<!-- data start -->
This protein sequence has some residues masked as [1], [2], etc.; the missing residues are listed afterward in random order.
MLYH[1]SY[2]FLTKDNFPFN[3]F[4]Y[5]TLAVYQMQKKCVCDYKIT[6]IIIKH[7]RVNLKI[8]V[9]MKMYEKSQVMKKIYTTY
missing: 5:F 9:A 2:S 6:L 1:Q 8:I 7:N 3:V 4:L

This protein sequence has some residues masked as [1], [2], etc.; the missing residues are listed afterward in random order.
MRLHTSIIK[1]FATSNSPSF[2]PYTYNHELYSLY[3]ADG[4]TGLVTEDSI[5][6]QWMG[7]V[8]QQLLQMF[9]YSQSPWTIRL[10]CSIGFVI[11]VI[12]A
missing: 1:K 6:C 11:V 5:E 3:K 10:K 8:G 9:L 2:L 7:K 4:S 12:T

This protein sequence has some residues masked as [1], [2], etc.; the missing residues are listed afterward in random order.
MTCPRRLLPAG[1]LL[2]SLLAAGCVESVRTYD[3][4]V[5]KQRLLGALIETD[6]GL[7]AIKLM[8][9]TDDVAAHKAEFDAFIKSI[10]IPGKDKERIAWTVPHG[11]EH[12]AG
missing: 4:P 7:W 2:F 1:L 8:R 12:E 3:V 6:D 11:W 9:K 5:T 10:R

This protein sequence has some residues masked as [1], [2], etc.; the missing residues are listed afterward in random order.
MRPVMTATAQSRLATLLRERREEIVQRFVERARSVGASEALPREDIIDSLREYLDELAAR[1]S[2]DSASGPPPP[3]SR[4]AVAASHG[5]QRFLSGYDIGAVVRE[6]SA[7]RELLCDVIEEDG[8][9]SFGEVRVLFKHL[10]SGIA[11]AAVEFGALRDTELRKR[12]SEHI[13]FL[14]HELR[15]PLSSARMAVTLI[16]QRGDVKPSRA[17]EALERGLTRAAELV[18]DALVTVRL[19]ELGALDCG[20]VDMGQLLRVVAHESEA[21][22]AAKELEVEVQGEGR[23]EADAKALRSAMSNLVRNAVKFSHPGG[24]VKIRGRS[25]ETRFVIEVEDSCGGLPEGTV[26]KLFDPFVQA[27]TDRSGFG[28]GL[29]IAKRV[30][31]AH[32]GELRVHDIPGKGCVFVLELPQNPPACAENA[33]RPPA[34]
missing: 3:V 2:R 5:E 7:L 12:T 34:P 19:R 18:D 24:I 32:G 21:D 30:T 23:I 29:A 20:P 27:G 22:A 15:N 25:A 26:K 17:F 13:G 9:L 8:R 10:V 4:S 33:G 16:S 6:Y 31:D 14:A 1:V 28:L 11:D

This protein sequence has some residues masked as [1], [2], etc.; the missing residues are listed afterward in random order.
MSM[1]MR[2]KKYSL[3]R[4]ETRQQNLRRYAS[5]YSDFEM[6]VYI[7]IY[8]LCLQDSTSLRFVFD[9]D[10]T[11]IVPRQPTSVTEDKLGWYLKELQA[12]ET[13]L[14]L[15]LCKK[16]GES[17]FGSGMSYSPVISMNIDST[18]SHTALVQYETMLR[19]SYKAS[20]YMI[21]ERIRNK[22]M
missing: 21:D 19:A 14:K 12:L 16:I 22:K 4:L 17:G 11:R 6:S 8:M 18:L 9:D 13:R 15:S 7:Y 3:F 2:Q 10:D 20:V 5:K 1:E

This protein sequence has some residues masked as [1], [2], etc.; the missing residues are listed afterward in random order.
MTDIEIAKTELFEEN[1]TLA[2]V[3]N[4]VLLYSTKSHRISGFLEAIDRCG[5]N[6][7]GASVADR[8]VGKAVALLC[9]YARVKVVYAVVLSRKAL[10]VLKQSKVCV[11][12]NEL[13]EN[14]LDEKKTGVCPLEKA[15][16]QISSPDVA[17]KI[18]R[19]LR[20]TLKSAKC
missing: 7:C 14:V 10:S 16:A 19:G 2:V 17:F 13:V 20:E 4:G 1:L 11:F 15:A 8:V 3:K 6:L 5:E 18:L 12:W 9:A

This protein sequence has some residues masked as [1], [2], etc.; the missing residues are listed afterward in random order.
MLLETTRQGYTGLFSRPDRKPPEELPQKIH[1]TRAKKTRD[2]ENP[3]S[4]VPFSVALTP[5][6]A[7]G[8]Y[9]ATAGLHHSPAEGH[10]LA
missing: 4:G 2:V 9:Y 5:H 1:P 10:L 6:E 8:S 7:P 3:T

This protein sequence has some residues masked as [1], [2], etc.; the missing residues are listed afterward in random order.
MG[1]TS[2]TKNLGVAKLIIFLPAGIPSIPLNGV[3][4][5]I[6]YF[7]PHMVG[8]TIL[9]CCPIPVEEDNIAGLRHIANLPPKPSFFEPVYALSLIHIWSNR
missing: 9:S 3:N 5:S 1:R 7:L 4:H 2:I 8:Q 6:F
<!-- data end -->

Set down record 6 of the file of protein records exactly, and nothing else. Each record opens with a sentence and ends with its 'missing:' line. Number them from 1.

This protein sequence has some residues masked as [1], [2], etc.; the missing residues are listed afterward in random order.
MTDIEIAKTELFEEN[1]TLA[2]V[3]N[4]VLLYSTKSHRISGFLEAIDRCG[5]N[6][7]GASVADR[8]VGKAVALLC[9]YARVKVVYAVVLSRKAL[10]VLKQSKVCV[11][12]NEL[13]EN[14]LDEKKTGVCPLEKA[15][16]QISSPDVA[17]KI[18]R[19]LR[20]TLKSAKC
missing: 7:C 14:V 10:S 16:A 19:G 2:V 17:F 13:V 20:E 4:G 1:L 11:F 15:A 8:V 3:K 6:L 5:E 18:L 12:W 9:A